Scientists Create "Perfect" Invisibility Cloak

By Chris Mills on at

Scientists working at Duke University have unveiled a new attempt at a cloaking effect that they claim is "flawless". (Can you unveil an invisibility cloak? Discuss.) Before all you Harry Potter fans get in a tizzy though, this particular cloak comes with a few caveats.

OK, for starters, it works with microwaves, not visible light (yet). And, the object being cloaked is about the size of a hockey puck. Not to mention, the cloak only actually works from one direction. Still, it's a step in the right direction; though this sort of thing has been done before, the cloaking effect has always been imperfect -- when looking straight at the object, you'd see whatever was behind it, but it would be slightly darker and distorted. By doing terribly clever things with the alignment of the edge of the cloak, though, the boffin duo of David Smith and Nathan Landy have cooked up a way to make a flawless cloak, with none of that pesky shadow stuff.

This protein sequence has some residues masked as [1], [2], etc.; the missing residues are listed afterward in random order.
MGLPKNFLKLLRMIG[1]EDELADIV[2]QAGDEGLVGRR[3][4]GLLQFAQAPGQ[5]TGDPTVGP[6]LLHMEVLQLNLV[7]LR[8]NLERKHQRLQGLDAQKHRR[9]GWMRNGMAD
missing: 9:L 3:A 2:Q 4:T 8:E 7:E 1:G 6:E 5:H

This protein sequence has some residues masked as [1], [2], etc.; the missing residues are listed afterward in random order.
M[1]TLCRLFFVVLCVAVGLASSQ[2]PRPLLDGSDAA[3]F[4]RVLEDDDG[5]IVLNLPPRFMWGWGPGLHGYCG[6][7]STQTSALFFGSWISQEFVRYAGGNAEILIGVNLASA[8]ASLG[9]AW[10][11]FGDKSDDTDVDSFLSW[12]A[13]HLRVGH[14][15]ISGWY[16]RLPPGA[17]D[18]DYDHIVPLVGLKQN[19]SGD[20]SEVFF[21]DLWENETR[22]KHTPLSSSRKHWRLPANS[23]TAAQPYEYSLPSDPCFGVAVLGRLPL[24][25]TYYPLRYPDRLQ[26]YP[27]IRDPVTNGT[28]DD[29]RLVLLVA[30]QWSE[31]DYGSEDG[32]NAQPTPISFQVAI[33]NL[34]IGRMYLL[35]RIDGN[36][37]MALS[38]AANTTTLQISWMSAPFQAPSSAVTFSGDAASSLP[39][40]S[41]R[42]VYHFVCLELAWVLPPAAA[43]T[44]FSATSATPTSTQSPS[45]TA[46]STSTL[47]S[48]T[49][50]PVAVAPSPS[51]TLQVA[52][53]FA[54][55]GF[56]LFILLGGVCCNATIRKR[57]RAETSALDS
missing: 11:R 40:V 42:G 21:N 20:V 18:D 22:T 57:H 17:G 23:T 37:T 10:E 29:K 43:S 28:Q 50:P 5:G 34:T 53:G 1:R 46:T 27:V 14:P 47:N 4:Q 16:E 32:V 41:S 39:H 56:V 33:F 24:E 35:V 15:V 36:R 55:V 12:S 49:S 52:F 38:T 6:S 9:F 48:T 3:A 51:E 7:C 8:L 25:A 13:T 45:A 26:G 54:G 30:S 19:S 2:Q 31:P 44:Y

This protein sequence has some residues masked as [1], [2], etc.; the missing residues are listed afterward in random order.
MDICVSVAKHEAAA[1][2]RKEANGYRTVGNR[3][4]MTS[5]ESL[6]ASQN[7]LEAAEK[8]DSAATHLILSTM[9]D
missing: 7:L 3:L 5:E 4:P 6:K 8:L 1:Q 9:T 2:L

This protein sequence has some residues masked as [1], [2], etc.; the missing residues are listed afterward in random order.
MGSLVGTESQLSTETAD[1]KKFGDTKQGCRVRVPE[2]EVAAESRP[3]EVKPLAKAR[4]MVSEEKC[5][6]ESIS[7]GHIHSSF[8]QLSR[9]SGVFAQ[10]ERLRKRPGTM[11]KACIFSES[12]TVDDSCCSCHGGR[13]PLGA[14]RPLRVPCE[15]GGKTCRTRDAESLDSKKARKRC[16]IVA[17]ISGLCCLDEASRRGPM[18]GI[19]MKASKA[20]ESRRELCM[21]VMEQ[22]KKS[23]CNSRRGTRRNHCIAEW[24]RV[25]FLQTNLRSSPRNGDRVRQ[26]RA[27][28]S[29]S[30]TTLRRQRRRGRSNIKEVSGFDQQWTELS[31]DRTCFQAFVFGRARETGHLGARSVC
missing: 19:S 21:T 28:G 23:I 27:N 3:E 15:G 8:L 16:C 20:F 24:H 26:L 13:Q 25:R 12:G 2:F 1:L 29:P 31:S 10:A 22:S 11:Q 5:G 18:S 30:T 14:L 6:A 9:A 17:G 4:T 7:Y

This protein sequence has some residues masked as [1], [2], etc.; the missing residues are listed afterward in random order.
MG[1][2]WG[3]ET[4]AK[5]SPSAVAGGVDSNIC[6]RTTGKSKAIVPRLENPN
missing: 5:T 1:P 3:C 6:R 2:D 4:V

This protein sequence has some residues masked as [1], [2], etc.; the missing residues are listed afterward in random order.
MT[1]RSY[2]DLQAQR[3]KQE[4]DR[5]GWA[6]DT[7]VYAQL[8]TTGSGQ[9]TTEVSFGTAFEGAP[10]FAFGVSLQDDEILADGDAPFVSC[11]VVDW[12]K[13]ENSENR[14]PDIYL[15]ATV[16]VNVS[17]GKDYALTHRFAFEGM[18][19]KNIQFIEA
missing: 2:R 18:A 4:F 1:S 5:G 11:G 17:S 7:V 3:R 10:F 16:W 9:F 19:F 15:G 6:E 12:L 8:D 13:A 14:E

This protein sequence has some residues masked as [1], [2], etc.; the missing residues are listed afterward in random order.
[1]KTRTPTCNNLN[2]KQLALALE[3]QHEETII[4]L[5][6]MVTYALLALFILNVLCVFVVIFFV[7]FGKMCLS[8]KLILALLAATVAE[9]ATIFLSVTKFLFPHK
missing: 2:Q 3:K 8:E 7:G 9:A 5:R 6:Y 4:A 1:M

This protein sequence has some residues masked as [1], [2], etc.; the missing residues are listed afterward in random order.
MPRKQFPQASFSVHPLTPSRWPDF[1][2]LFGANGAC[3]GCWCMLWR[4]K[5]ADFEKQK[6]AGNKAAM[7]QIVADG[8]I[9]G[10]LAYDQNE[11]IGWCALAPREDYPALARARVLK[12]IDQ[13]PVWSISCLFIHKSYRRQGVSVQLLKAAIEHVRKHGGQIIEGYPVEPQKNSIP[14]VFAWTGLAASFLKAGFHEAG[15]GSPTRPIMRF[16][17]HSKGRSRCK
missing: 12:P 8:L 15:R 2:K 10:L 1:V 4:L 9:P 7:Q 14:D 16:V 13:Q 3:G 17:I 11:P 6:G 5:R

Though we might not quite be at Harry Potter-esque levels of cloaking though, it's definitely progress -- now we just have to conquer the world of three dimensions. [Nature Materials via BBC]

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